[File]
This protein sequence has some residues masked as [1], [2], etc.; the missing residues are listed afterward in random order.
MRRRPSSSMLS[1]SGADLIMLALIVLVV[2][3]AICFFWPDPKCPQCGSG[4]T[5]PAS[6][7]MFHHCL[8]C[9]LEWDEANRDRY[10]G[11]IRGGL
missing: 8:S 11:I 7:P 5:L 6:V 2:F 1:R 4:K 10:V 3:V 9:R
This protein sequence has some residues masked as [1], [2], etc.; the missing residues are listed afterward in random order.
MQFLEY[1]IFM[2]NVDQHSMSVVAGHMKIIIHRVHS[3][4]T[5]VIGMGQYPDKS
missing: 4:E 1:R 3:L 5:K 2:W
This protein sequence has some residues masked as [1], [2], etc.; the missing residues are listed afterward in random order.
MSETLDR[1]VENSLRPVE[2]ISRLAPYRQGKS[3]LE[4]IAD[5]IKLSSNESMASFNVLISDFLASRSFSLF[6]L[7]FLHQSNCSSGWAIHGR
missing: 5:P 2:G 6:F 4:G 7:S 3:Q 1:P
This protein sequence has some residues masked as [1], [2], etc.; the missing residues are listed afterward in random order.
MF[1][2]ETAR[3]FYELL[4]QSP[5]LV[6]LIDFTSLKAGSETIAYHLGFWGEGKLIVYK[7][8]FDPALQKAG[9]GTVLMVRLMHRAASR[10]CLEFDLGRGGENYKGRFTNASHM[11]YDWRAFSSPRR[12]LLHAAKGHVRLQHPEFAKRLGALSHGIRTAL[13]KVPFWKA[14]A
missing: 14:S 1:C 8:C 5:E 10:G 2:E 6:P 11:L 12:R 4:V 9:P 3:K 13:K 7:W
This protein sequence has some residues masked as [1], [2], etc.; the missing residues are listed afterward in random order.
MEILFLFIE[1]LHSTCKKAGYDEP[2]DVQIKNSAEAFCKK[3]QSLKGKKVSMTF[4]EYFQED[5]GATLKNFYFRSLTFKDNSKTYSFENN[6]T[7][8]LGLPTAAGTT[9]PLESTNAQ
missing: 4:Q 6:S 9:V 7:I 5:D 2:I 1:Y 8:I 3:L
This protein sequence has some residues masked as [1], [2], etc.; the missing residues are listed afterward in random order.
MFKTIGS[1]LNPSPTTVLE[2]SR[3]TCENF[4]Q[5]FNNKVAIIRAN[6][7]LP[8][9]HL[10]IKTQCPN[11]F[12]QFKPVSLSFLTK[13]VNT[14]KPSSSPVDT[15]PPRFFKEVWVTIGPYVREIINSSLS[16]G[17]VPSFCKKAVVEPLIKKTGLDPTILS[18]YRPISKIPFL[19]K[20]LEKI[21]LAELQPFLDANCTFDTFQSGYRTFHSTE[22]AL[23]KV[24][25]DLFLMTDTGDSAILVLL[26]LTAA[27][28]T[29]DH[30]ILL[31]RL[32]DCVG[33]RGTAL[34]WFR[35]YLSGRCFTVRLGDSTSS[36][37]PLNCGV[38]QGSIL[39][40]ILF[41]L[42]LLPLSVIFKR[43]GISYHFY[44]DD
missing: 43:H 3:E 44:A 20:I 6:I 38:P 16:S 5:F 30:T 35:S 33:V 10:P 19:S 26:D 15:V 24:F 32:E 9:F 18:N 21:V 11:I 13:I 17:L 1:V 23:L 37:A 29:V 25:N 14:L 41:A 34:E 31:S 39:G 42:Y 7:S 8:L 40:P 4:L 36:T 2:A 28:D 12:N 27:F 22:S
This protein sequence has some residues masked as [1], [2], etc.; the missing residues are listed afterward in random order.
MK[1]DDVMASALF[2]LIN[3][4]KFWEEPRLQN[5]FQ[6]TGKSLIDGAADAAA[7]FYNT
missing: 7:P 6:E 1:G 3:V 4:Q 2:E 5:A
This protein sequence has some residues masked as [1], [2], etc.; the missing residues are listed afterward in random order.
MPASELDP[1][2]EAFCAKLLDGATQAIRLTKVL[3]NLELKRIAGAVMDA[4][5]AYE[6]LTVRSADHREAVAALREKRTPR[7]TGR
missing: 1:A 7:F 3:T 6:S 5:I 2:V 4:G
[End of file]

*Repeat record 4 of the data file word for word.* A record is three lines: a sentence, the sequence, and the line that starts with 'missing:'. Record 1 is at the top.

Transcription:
This protein sequence has some residues masked as [1], [2], etc.; the missing residues are listed afterward in random order.
MF[1][2]ETAR[3]FYELL[4]QSP[5]LV[6]LIDFTSLKAGSETIAYHLGFWGEGKLIVYK[7][8]FDPALQKAG[9]GTVLMVRLMHRAASR[10]CLEFDLGRGGENYKGRFTNASHM[11]YDWRAFSSPRR[12]LLHAAKGHVRLQHPEFAKRLGALSHGIRTAL[13]KVPFWKA[14]A
missing: 14:S 1:C 8:C 5:E 10:G 2:E 6:P 11:L 12:R 4:V 9:P 3:K 13:K 7:W